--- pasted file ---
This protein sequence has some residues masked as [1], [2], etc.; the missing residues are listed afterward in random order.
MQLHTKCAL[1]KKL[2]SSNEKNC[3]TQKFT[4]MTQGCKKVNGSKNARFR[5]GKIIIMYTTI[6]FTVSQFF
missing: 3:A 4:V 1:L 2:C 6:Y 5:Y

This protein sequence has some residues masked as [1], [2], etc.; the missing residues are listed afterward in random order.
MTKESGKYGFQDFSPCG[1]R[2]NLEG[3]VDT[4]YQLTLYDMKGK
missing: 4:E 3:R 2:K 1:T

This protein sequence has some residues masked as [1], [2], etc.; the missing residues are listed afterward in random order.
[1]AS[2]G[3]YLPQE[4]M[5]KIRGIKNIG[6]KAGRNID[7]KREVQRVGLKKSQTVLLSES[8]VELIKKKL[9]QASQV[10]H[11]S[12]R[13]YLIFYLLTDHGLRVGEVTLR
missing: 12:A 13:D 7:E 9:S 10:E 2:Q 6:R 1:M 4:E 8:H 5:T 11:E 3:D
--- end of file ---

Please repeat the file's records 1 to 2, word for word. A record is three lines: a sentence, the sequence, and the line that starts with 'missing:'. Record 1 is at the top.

This protein sequence has some residues masked as [1], [2], etc.; the missing residues are listed afterward in random order.
MQLHTKCAL[1]KKL[2]SSNEKNC[3]TQKFT[4]MTQGCKKVNGSKNARFR[5]GKIIIMYTTI[6]FTVSQFF
missing: 3:A 4:V 1:L 2:C 6:Y 5:Y

This protein sequence has some residues masked as [1], [2], etc.; the missing residues are listed afterward in random order.
MTKESGKYGFQDFSPCG[1]R[2]NLEG[3]VDT[4]YQLTLYDMKGK
missing: 4:E 3:R 2:K 1:T